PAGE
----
Last night I sat in the cockpit with a glass of red, marveling at the spectacular light show as a line of black thunderstorms approached from the northeast. Continuous sheet lightning with little thunder, reminding me of those storms which hover over the Brazilian coast.
Later, as heavy rain pounded the deck and wind whistled in the rigging, I felt secure, even smug in Tainui’s cosy saloon as I read James Robertson and dozed off.
This morning I decided to write something about thunderstorms. To my horror I discovered that my computer had disappeared. I had watched Miller’s Crossing (thanks, Jasper) a couple of nights ago and I was fairly sure I hadn’t taken the thing off the boat since. Either someone had been aboard and pinched it, or it had been lifted from my bag at the restaurant.
This was the replacement Thinkpad which Maxine had brought from London (after I had dropped the original into the briny while climbing aboard in Marmaris). I was pissed off, to say the least, even though all the data were backed up both to Dropbox and onto an external HDD.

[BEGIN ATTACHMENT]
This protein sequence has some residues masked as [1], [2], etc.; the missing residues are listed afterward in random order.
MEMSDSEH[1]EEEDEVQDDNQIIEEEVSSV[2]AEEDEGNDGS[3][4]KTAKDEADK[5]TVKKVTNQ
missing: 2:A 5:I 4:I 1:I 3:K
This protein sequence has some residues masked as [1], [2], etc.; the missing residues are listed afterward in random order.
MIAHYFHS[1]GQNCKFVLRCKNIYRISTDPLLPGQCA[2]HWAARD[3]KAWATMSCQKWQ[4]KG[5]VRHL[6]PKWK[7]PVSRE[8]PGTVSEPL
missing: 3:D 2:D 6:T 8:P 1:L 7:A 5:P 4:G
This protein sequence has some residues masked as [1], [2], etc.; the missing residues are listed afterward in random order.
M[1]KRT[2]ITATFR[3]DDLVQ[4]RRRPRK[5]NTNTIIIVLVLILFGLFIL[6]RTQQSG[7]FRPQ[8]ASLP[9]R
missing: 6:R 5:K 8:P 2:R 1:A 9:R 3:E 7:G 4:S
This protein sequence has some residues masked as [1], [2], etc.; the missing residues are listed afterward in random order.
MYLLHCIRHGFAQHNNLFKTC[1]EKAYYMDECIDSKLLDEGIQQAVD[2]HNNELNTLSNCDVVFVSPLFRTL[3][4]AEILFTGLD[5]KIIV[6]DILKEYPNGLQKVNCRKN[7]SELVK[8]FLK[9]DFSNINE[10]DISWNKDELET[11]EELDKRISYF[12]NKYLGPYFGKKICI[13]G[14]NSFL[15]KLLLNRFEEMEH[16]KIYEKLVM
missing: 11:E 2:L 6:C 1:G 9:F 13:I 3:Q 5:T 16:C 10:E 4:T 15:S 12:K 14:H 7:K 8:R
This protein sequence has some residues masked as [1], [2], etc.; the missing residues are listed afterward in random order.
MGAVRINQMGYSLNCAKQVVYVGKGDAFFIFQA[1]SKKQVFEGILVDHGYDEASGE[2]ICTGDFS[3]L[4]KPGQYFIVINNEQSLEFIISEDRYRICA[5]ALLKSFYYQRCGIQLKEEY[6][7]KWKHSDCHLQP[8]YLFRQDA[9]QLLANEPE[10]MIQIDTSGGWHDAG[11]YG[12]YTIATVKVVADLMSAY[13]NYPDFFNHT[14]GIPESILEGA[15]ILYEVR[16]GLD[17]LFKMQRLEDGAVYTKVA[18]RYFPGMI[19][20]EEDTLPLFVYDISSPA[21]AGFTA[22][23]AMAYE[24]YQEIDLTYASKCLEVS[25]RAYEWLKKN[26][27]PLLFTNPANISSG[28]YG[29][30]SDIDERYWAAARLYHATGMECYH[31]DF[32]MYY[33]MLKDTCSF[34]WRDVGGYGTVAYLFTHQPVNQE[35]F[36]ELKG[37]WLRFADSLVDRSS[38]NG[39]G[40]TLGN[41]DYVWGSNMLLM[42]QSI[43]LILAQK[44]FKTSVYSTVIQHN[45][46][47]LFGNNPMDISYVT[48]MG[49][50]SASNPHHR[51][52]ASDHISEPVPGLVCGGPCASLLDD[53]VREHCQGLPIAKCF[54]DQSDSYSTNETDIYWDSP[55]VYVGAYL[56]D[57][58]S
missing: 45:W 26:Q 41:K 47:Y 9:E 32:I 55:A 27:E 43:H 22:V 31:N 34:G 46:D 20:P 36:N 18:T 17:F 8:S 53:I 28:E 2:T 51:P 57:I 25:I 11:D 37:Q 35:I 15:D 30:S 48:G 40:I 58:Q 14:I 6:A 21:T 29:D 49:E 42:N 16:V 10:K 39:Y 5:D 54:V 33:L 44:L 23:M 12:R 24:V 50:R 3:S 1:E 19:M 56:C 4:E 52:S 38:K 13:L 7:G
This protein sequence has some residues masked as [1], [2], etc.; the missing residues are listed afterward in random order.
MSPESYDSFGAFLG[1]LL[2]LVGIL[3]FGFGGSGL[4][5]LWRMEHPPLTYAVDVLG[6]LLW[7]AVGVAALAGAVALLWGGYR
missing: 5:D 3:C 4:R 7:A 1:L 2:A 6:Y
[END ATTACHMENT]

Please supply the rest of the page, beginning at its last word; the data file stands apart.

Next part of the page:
A thorough search of the boat took over an hour, and revealed nothing. I even went through the sail bags, although how a computer would find its way into the spare mainsail I cannot imagine.
Just before setting off to the marina office in the faint hope that someone had handed it in, I had one of those stroke-of-lightning moments which should never have been needed. Yes, the computer had been sitting all night in the galley oven, religiously stowed last night by a slightly tippled skipper, in anticipation of the stroke of lightning that never happened.
What does that say, hey?
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